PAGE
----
Last year, I ran the Boston marathon with Team World Vision to raise money for clean water projects in developing countries. I'm planning on doing so again this year. Training for marathons requires discipline and motivation over a long period of time, much like what's required to form any new habit or routine.
The pain and terror that seem, for those first few days, like everything -- seen, smelled, tasted, heard, felt -- will be replaced by a longing similar to the kind one feels towards an old paramour. It is even possible that you will be capable of returning to the warm arms of the infrequent cigarette at some distant speck in the future without drowning again in the compulsion.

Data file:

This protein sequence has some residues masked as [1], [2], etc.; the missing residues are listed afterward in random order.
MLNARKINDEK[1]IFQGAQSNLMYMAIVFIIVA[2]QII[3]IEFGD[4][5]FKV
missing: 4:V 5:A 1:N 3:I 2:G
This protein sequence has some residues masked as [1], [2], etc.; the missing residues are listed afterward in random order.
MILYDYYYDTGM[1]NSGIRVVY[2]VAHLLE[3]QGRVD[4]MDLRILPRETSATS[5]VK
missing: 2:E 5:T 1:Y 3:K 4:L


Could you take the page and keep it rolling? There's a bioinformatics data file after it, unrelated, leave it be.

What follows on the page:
Let me explain: When I tell patients to stop smoking, they know exactly what to do, namely to stop putting a cigarette in their mouth and inhaling its smoke. That's a behaviour they can change. When they stop smoking they have "successfully" changed a behaviour -- that's behaviour change, end of story.
There's a gnawing in my stomach, as if a string of spikes is gently lodged against my gut. It's this that prevents me from eating; the stomach pains. In fact, a Big Mac Meal is the first thing eaten since waking up yesterday morning. I'm at six cigarettes. Usually by this point, I'd have smoked about 15.